Four Big Differences Between Business and Military

by on October 17, 2013


In certain ways, the military prepares you well for the business world. Recently a new program called the Boots 2 Business Program was unveiled to help military students excel in business. Leadership and strategy are two big lessons that you learn from military training, but military training is severely different for a variety of reasons. Training usually focuses on protecting the nation and fighting in battles. It’s also a different atmosphere, and you may not get the smoothest communication skills from military training either. When you decide to go into business degree programs after the military, you’ll need to remember these differences and transition away from some of your military training.

1. Profitability Vs. Security
One of the main differences between the military and business world is that you are fighting for your country and getting involved in lethal combat. You’re trying to protect your country and their interests. While this may seem like it would translate to business in theory, more businesses focus on profits rather war. You have to also think about the financial impact of your decisions. Military combat training won’t really teach you how to protect investments, invest resources wisely and focus on making the most of your profits.

2. Command Center Vs. Collaborative Efforts
The military is more punitive to unorthodox conduct. There is a set rule to how people work together, and promotion is more vertical than rewarding creativity. There are more defined ranks and roles compared to what you’ll find at most companies, which focus more on collaborative and sharing efforts. There aren’t a lot of set time requirements or defined projects with restrictions. Business is about creative and statistic projects, and many roles are temporary. Military has a lot of resources and man power, but business may be small or just a start-up with a skeleton crew. There also isn’t one business culture or attitude to adhere to.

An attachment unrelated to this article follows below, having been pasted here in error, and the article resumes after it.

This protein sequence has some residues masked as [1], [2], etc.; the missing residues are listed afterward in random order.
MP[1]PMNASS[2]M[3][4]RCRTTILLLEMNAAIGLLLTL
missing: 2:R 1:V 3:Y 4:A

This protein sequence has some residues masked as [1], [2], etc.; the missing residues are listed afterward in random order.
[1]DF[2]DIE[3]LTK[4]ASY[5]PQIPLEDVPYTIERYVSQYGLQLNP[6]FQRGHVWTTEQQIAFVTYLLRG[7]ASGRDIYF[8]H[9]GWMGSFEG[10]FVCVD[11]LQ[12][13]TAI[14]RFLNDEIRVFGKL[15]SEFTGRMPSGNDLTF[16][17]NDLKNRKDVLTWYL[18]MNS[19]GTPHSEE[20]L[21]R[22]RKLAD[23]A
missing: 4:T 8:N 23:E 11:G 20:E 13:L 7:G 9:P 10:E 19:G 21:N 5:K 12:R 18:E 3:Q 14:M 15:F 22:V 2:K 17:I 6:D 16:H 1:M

3. Self-Centered Promotion Vs. Military Ladder
Most businesses are looking for passionate individuals who climb to proving themselves in a variety of different projects. So much of a business career depends on what you can do all by yourself. There also really isn’t a defined career path for certain business professionals. Being promoted in the military is more of a seniority game. Every four years you can be promoted up the ladder. Most businesses don’t focus on seniority, and there are even more young CEOs than they were before.

4. Special Programs Vs. Learn or Else
Military training is just that. There are restricted steps along the path to moving up in the military. Business training comes in all forms. Many students attend special programs to learn combination degrees. They work on a variety of different projects and learn from each experience, but they are able to pick their own projects and specialties. Military friendly colleges will also offer a lot of long distance and transitional help courses to improve veteran performance in school.

Colleges are prepared to help all military persons earn an accredited degree. One thing that veterans have is a determination to start their own businesses. If college doesn’t work out for you, there’s always a start-up business you could try to do it your own way.


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